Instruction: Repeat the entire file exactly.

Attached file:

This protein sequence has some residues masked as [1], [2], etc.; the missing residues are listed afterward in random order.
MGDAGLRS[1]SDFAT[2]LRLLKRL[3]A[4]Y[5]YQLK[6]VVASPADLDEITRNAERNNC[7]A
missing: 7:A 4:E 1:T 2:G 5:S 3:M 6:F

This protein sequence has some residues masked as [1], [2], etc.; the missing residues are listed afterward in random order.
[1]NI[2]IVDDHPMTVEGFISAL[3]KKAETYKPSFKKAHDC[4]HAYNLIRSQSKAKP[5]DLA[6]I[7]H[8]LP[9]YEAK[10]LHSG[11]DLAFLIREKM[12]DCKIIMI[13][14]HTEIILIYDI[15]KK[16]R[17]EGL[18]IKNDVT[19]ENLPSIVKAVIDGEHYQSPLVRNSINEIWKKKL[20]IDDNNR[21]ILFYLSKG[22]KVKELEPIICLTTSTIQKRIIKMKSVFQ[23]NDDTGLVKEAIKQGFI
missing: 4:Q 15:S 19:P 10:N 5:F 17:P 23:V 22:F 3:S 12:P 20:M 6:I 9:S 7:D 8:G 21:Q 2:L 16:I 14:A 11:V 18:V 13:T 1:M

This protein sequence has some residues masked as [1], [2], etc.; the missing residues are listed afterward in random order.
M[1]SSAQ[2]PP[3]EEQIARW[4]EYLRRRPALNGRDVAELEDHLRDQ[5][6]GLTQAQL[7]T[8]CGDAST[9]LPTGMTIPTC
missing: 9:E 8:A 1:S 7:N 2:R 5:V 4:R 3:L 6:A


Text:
This protein sequence has some residues masked as [1], [2], etc.; the missing residues are listed afterward in random order.
MGDAGLRS[1]SDFAT[2]LRLLKRL[3]A[4]Y[5]YQLK[6]VVASPADLDEITRNAERNNC[7]A
missing: 7:A 4:E 1:T 2:G 5:S 3:M 6:F

This protein sequence has some residues masked as [1], [2], etc.; the missing residues are listed afterward in random order.
[1]NI[2]IVDDHPMTVEGFISAL[3]KKAETYKPSFKKAHDC[4]HAYNLIRSQSKAKP[5]DLA[6]I[7]H[8]LP[9]YEAK[10]LHSG[11]DLAFLIREKM[12]DCKIIMI[13][14]HTEIILIYDI[15]KK[16]R[17]EGL[18]IKNDVT[19]ENLPSIVKAVIDGEHYQSPLVRNSINEIWKKKL[20]IDDNNR[21]ILFYLSKG[22]KVKELEPIICLTTSTIQKRIIKMKSVFQ[23]NDDTGLVKEAIKQGFI
missing: 4:Q 15:S 19:P 10:N 5:F 17:P 23:V 22:F 3:S 12:P 20:M 6:I 9:S 7:D 8:G 21:Q 2:L 16:I 14:A 11:V 18:V 13:T 1:M

This protein sequence has some residues masked as [1], [2], etc.; the missing residues are listed afterward in random order.
M[1]SSAQ[2]PP[3]EEQIARW[4]EYLRRRPALNGRDVAELEDHLRDQ[5][6]GLTQAQL[7]T[8]CGDAST[9]LPTGMTIPTC
missing: 9:E 8:A 1:S 7:N 2:R 5:V 4:R 3:L 6:A